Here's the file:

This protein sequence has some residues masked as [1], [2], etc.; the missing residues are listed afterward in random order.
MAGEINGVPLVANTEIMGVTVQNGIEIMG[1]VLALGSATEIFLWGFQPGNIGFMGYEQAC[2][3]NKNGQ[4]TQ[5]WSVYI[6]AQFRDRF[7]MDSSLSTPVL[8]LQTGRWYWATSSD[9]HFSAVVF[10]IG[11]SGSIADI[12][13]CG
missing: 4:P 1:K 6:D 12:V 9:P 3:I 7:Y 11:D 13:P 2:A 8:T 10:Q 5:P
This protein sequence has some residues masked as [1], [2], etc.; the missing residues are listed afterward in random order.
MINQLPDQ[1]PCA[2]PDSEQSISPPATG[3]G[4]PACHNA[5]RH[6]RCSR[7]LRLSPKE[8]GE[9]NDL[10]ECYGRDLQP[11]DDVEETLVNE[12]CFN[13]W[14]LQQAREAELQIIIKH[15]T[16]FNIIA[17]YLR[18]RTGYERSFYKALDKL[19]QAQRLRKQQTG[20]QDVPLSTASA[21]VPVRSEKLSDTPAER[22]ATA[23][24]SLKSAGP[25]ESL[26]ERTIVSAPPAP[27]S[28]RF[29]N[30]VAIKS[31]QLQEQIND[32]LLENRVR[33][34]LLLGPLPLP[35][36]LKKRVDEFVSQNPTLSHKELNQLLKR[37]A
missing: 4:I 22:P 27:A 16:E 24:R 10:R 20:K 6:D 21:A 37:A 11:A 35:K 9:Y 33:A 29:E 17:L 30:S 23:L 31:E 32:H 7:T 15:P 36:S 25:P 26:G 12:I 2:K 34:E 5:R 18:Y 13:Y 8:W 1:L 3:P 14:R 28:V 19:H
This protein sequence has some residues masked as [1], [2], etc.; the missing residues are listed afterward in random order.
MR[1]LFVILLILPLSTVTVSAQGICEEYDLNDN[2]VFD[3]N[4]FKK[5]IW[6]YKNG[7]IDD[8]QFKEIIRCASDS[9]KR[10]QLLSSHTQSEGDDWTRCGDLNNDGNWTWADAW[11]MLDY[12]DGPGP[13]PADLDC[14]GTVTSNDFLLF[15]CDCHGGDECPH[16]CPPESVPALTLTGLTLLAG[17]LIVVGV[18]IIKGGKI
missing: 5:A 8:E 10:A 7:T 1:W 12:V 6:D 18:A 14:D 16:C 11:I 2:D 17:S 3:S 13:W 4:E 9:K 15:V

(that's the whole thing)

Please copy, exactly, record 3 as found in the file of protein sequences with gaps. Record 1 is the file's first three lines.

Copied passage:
This protein sequence has some residues masked as [1], [2], etc.; the missing residues are listed afterward in random order.
MR[1]LFVILLILPLSTVTVSAQGICEEYDLNDN[2]VFD[3]N[4]FKK[5]IW[6]YKNG[7]IDD[8]QFKEIIRCASDS[9]KR[10]QLLSSHTQSEGDDWTRCGDLNNDGNWTWADAW[11]MLDY[12]DGPGP[13]PADLDC[14]GTVTSNDFLLF[15]CDCHGGDECPH[16]CPPESVPALTLTGLTLLAG[17]LIVVGV[18]IIKGGKI
missing: 5:A 8:E 10:A 7:T 1:W 12:V 6:D 18:A 14:D 16:C 11:I 2:D 17:S 3:S 13:W 4:E 9:K 15:V